Page 114 Drazen

Governments choose expansionary policies in order to induce increased economic activity and reduce unemployment, but once this is recognized anticipated inflation will have no significant impact on equilibrium economic activity. Time-consistency can explain why politicians who realize this still succumb to the short-run temptation to inflate in a vain attempt to induce such an effect.

The monetary authority chooses a sequence of inflation rates to minimize the discounted expected social loss (assumed to be quadratic in inflation and unemployment). The social loss function is assumed quadratic in inflation and unemployment.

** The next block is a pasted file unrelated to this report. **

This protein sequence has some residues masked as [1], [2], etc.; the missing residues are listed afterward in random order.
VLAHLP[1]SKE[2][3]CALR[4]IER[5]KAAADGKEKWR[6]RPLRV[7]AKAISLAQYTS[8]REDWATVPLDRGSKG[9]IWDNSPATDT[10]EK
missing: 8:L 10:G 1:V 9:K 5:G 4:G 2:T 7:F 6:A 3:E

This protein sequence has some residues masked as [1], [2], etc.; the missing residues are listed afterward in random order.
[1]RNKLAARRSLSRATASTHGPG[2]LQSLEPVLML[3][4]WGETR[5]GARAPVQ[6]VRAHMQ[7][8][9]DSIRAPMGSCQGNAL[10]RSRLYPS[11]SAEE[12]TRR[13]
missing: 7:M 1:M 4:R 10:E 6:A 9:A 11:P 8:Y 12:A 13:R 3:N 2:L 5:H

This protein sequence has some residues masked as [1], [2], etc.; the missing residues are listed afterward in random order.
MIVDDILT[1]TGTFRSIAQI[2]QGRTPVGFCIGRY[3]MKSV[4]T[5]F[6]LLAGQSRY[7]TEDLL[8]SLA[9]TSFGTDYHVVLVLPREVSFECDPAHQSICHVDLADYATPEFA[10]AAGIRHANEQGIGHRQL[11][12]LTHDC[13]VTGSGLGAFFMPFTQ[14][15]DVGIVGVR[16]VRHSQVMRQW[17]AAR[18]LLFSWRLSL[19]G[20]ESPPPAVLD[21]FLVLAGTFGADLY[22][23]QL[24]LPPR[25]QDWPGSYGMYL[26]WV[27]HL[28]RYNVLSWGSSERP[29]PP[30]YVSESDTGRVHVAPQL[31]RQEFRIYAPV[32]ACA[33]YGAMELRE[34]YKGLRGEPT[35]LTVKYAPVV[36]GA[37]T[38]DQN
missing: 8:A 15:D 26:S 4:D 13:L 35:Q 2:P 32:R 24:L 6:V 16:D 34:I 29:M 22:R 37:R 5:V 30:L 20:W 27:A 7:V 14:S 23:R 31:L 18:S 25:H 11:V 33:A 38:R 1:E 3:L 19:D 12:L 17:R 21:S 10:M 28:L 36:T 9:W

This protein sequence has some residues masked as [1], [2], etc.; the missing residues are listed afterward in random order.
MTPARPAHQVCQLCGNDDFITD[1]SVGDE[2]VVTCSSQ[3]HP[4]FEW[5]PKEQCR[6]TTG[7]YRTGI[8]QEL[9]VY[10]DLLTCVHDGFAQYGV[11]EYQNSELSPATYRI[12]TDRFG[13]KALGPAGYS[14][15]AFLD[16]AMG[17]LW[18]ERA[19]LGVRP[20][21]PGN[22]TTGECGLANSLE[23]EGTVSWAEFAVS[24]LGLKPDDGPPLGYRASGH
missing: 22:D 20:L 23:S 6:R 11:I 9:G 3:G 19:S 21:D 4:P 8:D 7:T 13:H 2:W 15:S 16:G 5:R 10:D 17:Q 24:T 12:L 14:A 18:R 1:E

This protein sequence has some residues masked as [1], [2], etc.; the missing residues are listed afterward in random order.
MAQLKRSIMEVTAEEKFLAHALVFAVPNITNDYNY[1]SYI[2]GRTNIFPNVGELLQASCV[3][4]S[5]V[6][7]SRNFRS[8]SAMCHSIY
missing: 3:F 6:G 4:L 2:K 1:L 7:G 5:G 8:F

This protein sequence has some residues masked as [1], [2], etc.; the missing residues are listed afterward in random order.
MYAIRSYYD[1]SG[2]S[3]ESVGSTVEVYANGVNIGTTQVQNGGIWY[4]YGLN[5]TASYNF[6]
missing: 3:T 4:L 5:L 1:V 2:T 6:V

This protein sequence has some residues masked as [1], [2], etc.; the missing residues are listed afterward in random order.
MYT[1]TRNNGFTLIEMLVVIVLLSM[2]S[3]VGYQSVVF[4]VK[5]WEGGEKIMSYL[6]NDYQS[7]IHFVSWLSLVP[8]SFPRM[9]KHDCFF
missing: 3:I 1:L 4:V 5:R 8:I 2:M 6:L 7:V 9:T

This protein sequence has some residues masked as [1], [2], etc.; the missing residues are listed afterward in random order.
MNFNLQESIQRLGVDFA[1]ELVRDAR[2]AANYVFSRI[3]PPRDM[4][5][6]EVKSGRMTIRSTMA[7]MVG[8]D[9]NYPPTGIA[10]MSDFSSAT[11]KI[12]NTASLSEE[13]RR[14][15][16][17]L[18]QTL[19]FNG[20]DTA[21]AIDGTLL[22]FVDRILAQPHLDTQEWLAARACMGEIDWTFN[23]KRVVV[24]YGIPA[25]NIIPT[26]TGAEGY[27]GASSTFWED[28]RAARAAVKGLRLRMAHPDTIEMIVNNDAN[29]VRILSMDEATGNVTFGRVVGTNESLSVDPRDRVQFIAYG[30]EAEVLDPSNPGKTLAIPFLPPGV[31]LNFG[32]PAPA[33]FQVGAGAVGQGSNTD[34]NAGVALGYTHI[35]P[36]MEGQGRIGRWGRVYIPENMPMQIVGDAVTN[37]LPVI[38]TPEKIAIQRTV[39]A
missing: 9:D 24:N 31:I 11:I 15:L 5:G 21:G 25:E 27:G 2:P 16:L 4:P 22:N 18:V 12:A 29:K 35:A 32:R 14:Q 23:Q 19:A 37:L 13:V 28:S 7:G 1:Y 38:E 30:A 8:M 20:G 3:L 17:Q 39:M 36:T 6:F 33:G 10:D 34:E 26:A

Optimal unemployment rate is assumed to be below the natural rate of unemployment so there is a “pre-existing distortion” in the natural rate because of some governmental intervention so that the natural rate is above what the monetary authority considers optimal. This distortion exists because of taxes and transfers from fiscal policy moving first.

Result:

As long as the government finds it optimal to try to lower the unemployment rate the optimal rate of inflation is one higher than the public’s expected rate of inflation. In other words, as long as there is a pre-existing labor market distortion by government which makes the natural rate of unemployment higher than that desired by the monetary policymakers, there is a positive inflation bias. Thus setting inflation equal to optimal inflation cannot be a an equilibrium because infinitesimal increases in inflation can increase welfare.

- Equilibrium inflation exceeds socially optimum inflation by:

- -Ú / θ so positive inflation bias, as long as Ú is negative.(Ú = socially optimal inflation rate)